Ukraine war: Kyiv locals queue for water after Russian strikes
People in the Ukrainian capital Kyiv had to queue for water after Russian missiles struck key facilities across the country on Monday.
An evening update from the city’s mayor, Vitaliy Klitschko, said 40% of consumers in Kyiv remained without water, and 270,000 homes had no power.
Thirteen people were injured in the attacks nationwide, Ukraine said.
Russia said the strikes were aimed at Ukraine’s military control and energy systems, and that all targets were hit.
But the Ukrainian military said it had shot down 45 out of 55 missiles that were launched.
For security reasons, the outside world is rarely shown the destruction of Ukraine’s critical infrastructure by Russian airstrikes.
Ukrainian officials say this is to avoid sharing information that could be used in future attacks, including locations hit – or potentially missed.
But the consequences of Monday’s strikes were everywhere to be seen. Rolling power cuts have been introduced in several regions.
Ukrainians in general have been urged to reduce what is already an “extremely frugal” electricity consumption, in the words of President Volodymyr Zelensky.
In Kyiv, streetlights were turned off and trolleybuses replaced with conventional buses.
Long queues were seen across the city, as residents lined up to collect water from pumps after their own supplies were cut.
Mr Klitschko earlier said as many as 80% of Kyiv’s consumers had been left without water in their homes, and urged fellow residents of the capital to head out and stock up.
In a later update, he said many households had been reconnected.
In addition to the capital, other areas affected by the strikes included Lviv, Dnipropetrovsk, Kharkiv and Zaporizhzia.
Overall, 18 facilities – most of them energy-generating – were hit by missiles and drones in 10 regions, Ukrainian officials said.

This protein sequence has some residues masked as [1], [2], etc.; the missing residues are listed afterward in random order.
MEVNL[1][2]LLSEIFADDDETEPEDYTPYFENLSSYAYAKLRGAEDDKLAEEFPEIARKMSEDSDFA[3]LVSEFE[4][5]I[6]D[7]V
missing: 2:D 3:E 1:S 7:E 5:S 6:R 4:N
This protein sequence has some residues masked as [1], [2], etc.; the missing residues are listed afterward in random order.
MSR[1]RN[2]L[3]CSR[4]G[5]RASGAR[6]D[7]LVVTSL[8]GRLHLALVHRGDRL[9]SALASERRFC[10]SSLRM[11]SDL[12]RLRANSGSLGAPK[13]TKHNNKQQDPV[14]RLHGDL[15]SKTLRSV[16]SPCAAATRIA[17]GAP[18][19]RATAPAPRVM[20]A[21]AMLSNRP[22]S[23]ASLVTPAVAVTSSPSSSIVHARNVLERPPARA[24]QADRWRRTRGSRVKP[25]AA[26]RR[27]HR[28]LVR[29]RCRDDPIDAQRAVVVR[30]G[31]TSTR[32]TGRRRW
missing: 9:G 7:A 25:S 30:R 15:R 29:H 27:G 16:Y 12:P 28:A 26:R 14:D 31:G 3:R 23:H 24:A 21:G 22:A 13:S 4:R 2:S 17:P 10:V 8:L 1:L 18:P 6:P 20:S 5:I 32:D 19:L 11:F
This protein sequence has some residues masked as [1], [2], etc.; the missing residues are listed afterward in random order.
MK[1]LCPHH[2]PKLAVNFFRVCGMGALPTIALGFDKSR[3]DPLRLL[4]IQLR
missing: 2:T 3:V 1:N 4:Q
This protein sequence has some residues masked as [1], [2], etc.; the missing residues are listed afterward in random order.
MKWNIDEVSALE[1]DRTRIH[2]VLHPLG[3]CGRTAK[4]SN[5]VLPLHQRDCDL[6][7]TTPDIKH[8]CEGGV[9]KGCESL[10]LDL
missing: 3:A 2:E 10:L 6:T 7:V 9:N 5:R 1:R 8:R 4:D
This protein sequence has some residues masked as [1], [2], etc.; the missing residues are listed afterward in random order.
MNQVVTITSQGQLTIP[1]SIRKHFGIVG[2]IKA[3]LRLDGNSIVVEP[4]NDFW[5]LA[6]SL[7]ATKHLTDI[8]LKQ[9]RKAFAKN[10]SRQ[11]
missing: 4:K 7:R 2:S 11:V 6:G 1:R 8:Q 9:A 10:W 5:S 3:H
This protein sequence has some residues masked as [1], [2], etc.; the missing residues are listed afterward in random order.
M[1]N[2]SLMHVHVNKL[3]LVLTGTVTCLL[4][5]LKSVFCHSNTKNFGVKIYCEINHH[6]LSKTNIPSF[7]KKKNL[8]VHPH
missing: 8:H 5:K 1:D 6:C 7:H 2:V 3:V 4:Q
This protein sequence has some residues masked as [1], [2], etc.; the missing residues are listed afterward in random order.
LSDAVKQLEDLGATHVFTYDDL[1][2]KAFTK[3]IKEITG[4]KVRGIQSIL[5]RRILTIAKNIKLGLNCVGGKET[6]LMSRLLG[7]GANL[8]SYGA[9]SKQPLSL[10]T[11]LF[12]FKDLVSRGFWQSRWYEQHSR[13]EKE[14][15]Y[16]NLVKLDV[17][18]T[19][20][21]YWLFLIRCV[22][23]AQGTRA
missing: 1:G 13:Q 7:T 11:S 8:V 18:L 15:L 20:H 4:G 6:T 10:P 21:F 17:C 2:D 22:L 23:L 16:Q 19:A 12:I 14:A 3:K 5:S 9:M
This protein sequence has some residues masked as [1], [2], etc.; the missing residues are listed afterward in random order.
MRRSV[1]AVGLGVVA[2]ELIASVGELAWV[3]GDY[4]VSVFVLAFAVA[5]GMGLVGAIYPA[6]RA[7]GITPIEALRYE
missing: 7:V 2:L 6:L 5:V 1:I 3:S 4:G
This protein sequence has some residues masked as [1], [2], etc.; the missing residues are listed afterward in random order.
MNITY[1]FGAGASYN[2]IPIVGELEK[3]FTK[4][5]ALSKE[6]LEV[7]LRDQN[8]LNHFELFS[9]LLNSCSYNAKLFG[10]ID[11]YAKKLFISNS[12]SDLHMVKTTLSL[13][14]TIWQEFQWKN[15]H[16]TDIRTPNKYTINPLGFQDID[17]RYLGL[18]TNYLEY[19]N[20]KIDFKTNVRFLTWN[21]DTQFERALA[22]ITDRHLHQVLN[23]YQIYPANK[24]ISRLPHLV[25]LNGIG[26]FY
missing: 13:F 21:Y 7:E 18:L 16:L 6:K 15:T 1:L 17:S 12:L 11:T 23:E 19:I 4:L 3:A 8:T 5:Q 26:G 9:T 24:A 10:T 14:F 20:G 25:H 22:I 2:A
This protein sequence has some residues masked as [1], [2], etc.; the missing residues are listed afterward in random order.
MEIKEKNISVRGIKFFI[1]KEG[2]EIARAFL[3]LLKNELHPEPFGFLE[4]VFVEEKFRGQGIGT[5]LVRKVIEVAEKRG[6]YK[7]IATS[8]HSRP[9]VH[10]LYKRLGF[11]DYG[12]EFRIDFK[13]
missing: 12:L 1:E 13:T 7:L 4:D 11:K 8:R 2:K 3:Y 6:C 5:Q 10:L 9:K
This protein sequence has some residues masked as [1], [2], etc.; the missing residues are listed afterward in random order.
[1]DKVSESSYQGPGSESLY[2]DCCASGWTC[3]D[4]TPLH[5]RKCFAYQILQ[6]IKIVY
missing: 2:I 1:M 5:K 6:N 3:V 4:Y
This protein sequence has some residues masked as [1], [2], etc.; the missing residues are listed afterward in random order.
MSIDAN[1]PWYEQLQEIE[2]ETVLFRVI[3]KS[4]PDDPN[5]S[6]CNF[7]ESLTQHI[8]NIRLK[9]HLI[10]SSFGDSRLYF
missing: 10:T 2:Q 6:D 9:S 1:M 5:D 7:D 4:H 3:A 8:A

One of the missiles intercepted by Ukraine’s air defences landed in a border town in Moldova, causing damage to houses but no casualties, according to authorities in the neighbouring country.
Moldova later said a Russian embassy employee in Chisinau had been told to leave its territory – without specifying who the individual was.
Monday’s strikes came after Russia blamed Ukraine for a drone strike on its Black Sea Fleet in the annexed Crimean peninsula over the weekend.
Kyiv is yet to comment on that incident, during which a Russian warship was damaged in the port city of Sevastopol.
After the attack, Russia pulled out of a UN-brokered deal which allows safe passage to ships carrying grain from Ukrainian ports – though Ukraine said on Monday that ships were continuing to depart.
The fresh wave of attacks was the latest example of what has become Russia’s strategy in Ukraine: the targeting of the important infrastructure before winter, when temperatures can drop to -20C.
Ukraine says this is Russia’s response to its military defeats, as the Ukrainian army takes back territory in a successful counter-offensive.
The Ukrainian defence minister Oleksii Reznikov has linked the Russian campaign to General Sergei Surovikin – who was appointed by President Vladimir Putin as his new commander in Ukraine earlier this month.
In a rare news conference last week, the minister said Russian forces had “changed their tactics” after the arrival of Gen Surovikin – whose nickname is Gen Armageddon – and “started openly fighting with the civilian population, not with the armed forces of Ukraine”.
The goal, he said, was to inflict “chaos and panic” in the population, “when it’s very cold and dark”.
President Zelensky has described this tactic as “terrorism”. Many Ukrainians say they are not afraid – though many are angry that civilians have, again, become the target.
“Instead of fighting on the battlefield, Russia fights civilians,” Dmytro Kuleba, the Ukrainian foreign minister, said on Monday morning – echoing a view shared by many of his compatriots.
Ukraine says it needs more air defence capabilities to defend its cities. Germany has already sent equipment, and the UK and the US have announced they will do so.